Egyptian lawyers and human rights groups estimate that between 5,000 and 10,000 people are currently in long-term detention without charge or trial under the emergency law. Some have been held for more than a decade. Many have filed appeals before emergency courts and obtained numerous final release orders enjoining their release, but remain detained.

 

 

Administrative detainees are entitled to lodge a complaint against their detention to an emergency court, which may issue an order for their release, against which the interior minister may appeal. If the minister objects to the release, the complaint is examined by another emergency court. If this court also orders the detainee’s release, the Interior Ministry is required to free the detainee. In practice, though, the ministry has frequently bypassed these court decisions by issuing new detention orders, thus undermining the judicial review provided by the emergency law.

 

 

Article 3 (1) of the emergency law empowers the Interior Ministry to “arrest and detain suspected persons or those who endanger public order or security.” The law renewing the state of emergency limits the scope of detention powers to cases of “combating the dangers of terrorism and its financing and the purchase, export and trafficking in narcotics.” However, the definition of terrorism under the Egyptian law is quite broad, covering “any threat or intimidation” with the aim of “disturbing the peace or jeopardizing the safety and security of the society.”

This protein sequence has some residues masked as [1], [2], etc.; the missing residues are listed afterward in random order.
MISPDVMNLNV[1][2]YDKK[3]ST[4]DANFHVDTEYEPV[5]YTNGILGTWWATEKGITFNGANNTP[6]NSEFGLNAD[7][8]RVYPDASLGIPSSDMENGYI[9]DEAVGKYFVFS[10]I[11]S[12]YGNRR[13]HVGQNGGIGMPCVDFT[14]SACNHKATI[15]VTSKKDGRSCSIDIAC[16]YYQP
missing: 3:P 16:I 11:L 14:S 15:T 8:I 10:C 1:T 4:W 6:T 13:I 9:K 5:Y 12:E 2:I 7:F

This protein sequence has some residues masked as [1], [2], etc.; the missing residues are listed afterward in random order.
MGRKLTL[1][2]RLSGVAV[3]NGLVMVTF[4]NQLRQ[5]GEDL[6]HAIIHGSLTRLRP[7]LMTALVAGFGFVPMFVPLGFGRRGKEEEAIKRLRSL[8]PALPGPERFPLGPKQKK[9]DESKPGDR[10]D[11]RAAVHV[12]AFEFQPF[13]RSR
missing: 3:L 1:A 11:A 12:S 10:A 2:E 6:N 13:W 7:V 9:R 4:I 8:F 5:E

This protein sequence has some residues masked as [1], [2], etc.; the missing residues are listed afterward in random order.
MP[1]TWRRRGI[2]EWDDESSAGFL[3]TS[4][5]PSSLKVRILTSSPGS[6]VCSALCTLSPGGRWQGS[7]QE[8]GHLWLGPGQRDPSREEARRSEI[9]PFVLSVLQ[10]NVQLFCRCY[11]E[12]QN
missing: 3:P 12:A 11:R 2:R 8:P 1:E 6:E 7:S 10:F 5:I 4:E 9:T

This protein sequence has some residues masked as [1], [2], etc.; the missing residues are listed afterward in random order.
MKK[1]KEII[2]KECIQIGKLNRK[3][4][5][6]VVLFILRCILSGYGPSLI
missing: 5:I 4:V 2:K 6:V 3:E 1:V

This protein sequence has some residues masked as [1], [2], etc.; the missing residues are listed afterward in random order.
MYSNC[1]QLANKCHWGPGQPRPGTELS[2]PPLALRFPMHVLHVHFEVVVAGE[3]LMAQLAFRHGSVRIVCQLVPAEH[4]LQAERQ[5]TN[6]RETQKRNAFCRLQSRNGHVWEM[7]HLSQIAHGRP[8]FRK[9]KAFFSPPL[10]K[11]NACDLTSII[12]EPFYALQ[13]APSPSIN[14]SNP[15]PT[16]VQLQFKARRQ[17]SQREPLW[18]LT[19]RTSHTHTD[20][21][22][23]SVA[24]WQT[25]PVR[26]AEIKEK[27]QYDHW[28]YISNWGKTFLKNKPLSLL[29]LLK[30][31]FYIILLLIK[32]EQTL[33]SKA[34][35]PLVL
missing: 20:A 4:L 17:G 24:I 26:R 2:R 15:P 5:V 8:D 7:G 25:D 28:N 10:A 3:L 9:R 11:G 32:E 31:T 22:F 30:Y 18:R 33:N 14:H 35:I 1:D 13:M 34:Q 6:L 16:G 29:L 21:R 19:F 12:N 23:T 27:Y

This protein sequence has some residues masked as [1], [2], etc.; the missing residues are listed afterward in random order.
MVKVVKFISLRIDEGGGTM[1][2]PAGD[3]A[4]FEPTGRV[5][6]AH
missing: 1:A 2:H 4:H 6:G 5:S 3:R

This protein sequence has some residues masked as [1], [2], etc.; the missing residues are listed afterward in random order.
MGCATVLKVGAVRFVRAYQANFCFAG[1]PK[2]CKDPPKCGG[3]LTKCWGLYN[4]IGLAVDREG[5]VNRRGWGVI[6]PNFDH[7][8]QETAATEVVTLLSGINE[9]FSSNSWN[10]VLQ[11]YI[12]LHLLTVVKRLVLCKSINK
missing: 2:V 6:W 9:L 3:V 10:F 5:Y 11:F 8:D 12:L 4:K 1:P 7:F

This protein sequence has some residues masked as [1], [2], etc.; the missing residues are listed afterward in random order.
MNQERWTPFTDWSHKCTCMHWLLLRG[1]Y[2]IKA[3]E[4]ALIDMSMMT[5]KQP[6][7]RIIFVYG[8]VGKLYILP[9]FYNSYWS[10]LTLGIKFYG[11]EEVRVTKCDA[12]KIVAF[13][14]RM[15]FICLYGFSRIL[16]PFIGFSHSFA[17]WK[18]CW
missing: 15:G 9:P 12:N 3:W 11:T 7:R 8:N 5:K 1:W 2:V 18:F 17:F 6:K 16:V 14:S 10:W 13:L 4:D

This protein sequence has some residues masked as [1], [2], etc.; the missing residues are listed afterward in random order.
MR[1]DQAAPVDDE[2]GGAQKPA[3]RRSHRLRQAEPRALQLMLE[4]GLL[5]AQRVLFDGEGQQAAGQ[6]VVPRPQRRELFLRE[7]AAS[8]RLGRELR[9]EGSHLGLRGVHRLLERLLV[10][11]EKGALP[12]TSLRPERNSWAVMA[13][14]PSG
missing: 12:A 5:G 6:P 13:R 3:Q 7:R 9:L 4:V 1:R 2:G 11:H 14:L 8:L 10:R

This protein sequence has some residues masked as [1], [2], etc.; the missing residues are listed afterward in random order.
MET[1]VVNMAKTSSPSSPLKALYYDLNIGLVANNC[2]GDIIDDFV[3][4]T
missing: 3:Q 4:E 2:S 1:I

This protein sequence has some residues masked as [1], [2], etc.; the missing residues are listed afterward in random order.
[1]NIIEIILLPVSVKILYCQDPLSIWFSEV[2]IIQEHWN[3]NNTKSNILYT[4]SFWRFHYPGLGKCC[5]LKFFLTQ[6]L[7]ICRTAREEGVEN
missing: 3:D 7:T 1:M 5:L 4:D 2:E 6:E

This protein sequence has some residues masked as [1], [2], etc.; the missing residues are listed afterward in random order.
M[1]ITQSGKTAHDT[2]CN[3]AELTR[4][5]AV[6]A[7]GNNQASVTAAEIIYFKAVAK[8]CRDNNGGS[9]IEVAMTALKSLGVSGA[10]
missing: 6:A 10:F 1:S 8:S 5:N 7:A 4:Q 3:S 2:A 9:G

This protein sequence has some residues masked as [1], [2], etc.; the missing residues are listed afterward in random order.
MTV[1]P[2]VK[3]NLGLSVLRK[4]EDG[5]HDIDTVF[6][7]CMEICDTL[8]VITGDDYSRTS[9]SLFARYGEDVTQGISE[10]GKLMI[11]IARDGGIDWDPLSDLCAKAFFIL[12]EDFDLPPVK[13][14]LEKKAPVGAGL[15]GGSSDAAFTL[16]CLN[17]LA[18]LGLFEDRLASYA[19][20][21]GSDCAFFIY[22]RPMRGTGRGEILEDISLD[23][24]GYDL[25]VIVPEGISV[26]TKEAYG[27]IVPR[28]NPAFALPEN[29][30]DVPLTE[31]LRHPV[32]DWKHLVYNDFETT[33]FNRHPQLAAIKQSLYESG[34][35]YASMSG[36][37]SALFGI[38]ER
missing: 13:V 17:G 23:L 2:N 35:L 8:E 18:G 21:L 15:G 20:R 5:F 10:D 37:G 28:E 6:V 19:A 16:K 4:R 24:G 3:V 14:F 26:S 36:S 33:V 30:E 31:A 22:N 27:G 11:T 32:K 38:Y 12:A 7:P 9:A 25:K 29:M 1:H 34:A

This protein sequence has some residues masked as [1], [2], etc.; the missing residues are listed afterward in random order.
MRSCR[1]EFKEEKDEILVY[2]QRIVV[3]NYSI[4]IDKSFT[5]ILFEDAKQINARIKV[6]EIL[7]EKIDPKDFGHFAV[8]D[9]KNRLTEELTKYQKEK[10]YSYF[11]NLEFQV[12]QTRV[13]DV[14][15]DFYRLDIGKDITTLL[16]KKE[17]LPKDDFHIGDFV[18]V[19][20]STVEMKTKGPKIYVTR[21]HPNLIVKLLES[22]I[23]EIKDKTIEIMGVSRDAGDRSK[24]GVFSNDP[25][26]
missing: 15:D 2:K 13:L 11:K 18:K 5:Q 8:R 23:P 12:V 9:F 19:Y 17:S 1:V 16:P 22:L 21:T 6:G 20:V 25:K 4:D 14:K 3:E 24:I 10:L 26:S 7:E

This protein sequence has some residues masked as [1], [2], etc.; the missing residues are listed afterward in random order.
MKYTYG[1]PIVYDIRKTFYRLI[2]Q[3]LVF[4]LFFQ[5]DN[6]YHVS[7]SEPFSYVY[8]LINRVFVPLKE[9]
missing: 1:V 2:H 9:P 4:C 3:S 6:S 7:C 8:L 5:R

“If the Egyptian authorities rely on this expansive definition of terrorism, they could continue to use the emergency law to detain peaceful political opponents and rights activists,” said Hassiba Hadj Sahraoui of Amnesty International. “Thousands still languish in administrative detention despite having obtained release orders from the courts; the government, which is charged with upholding the rule of law, should immediately abide by these decisions.”

 

Emergency Law Detention and Promises for Change

 

 

Despite promising since 2005 to end the state of emergency, which has been continuously in force since 1981, the government renewed it on May 11 for two more years. The presidential decree renewing the measure, which the People’s Assembly approved, states in article 2 that enforcement “will be limited to cases of combating the dangers of terrorism and its finance and the purchase, export and trafficking in narcotics.”

 

 

The organizations also noted that the UN Special Rapporteur on the promotion and protection of human rights and fundamental freedoms while countering terrorism, Martin Scheinin, expressed concern in October 2009 following a visit to Egypt about the breadth and imprecision in definitions of terrorism offenses in Egyptian law.